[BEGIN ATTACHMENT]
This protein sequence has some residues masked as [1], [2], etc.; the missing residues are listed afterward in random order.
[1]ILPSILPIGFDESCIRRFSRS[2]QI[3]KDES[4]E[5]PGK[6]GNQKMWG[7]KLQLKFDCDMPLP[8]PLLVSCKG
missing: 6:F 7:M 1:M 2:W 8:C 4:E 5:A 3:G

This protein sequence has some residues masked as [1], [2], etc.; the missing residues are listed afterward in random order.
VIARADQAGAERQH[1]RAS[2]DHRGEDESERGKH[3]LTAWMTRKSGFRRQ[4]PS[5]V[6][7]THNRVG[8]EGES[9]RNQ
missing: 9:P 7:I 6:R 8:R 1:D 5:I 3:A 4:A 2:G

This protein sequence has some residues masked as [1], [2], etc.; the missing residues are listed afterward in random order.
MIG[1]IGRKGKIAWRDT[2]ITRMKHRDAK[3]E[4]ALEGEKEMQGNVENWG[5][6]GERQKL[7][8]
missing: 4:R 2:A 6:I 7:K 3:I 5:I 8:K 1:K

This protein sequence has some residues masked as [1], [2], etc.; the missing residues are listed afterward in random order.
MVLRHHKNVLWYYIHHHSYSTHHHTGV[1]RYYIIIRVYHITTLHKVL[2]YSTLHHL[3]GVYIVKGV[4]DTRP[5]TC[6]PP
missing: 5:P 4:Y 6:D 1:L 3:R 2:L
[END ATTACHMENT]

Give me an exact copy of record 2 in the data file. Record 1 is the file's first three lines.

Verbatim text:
This protein sequence has some residues masked as [1], [2], etc.; the missing residues are listed afterward in random order.
VIARADQAGAERQH[1]RAS[2]DHRGEDESERGKH[3]LTAWMTRKSGFRRQ[4]PS[5]V[6][7]THNRVG[8]EGES[9]RNQ
missing: 9:P 7:I 6:R 8:R 1:D 5:I 3:A 4:A 2:G